Friday, October 21, 2011

Montana, Part 2.

Day 4

It was so refreshing to be able to take a shower and sleep in a soft, cushy bed. Brian and I slept in until 7:30 or so, enjoyed some coffee, and waited for my friend's husband to get home from his work shift. Around ten, when they told us that they wouldn't be able to go to Glacier with us, Brian and I embarked on the 50-60 minute drive to the national park. The weather was perfect and the park website stated that the road extending through the entire park was completely open and unblocked.

Below is the map of the park, with red arrows drawn at the entrances.

I thought that Glacier could only really be enjoyed by hiking through it, but it turns out I was wrong. A road approximately 50 miles long goes through the park, and by driving through it you can see AMAZING things. So my poor feet were able to relax. In fact, the days that we were at our friends' house, I wore socks and flip-flops everywhere we went. I looked like a hillbilly, but my feet felt good.

Glacier Park was more amazing than I could have imagined! Of course, pictures can't possibly do it justice, but we took way too many anyway. I'll probably post way too many too, but you can scroll through quickly.

A huge section of the road through the park is halfway up a mountain, carved into the side with an enormous drop-off immediately over the safety wall (which is low, for the view). Even though I was sitting in the passenger seat on the right side of the road (hugging the wall of the mountain), I was shaking in my boots! Of course, there was no way we'd fall off the mountain, but humongous valleys hundreds of feet down have a way of making me feel that anything was possible!

About ten miles into the park, Brian mentioned that... uh... we were pretty low on gas. "No problem," I reassured him. "This road is only fifteen miles long."

"Fifteen?" he asked. "I don't think that's right. I think it's fifty."

Fifty miles it was. And suddenly, who was worried? Yup, the Maeg. Oh no! We're going to run out of gas and block this narrow road and have to walk thirty miles to where the next gas station is... or hitch hike with someone who's not going to want to rush us to the gas station, they're going to want to stop and sightsee along the way! And the whole day will be ruined and ohhhhhh noooo!

Helpfully, Brian called out the play-by-play: "Uh-oh, we're down to an eighth of a tank! Uh-oh, we're definitely on E! Haha!" I was... quite uptight. Eventually he told me to relax... nothing that bad could possibly happen and even if we did run out of gas, it would be an adventure!

And it was an adventure, because for almost the entire way down the mountain, we drove in neutral, or Brian turned the car completely off as we coasted down the road!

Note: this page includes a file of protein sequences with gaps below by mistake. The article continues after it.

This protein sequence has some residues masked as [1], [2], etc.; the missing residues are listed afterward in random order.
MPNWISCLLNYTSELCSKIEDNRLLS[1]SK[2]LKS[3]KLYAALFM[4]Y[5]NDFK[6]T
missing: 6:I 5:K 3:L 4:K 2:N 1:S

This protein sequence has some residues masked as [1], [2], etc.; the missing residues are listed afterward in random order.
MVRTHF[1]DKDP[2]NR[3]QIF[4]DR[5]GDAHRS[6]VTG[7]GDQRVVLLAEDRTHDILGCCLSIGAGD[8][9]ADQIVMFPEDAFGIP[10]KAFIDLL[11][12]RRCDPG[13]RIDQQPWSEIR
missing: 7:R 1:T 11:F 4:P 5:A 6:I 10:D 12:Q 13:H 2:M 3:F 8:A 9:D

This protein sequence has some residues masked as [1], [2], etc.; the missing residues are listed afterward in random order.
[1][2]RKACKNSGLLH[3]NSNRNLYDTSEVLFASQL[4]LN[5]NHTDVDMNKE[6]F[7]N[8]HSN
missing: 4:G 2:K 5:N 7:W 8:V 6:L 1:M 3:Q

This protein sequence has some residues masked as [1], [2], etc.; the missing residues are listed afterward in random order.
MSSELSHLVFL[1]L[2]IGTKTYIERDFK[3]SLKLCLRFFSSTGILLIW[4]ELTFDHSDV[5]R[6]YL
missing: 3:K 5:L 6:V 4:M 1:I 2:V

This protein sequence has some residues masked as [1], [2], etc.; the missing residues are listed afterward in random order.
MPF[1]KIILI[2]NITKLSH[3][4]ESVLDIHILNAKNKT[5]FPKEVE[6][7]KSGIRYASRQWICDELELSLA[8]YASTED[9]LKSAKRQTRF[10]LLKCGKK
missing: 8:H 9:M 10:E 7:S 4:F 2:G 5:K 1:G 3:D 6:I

Now tell me, why, why, why, do I ruin perfectly nice moments by worrying about things that might not (and most often DON'T) happen?

So, we didn't run out of gas. It turns out that by driving UP the mountain on an incline, the level of gas was tilting up and down, and the gas gauge wasn't giving us an accurate reading. We had much more than an eighth of a tank. When we reached the end of the park, exited through the gates, and rolled into the gas station parking lot, we still had plenty of gas.

So we agreed to drive through a second time. Feeling much more relaxed, I volunteered to drive so that Brian could enjoy the view of the dropoff just beside our lane. Honestly, I felt more in control driving... so that was fine. I sound like a big pill, huh? I tell you what... this park was breathtaking, but I am a big scaredy cat. It's true. I admit it.

We had a wonderful time together. Brian and I were in awe of the mountain views. We took far too many pictures, but none of them captured the amazingness of this place. If you're ever near Browning, Montana, I highly recommend it.

Lake St. Mary... incredibly blue.

Below you can see orange cones marking part of the road, and the smaller part of the ravine immediately off the shoulder.

Below you can see the road carved into the side of the mountain. This picture does not accurately portray the magnitude of this mountain- it was HUGE. Not to mention, the ravine drops off even further beyond what you can see.

I wanted to pull off to the side of the road, so I could take off my socks and flip-flops, and wade in the water. Let me tell you, this stuff was basically freshly-melted snow... COLD! (Yes, even in September, at the end of the summer. You can still see snow on these mountains.)

Further down the road, the stream deepened to a creek that was AMAZINGLY clear and blue, flowing over brilliant red rocks. Deep in the water we could see large fish swimming. Brian took about two dozen photos of this water!

Below are three shots of a guy jumping off a huge rock into this water. I don't know HOW in the world he didn't freeze to death, but it did look really refreshing!

In mid-air! See the grandpa with his hands to his head in amazement/shock/horror? Ha ha!

Brian walking by Lake McDonald.

There's not much to be said to explain most of these. Gorgeous views, incredible mountains, and the best company I could have asked for! 

1 comment:

  1. Oh my gosh gorgeous!!!! And I'm glad you didn't run out of gas :-)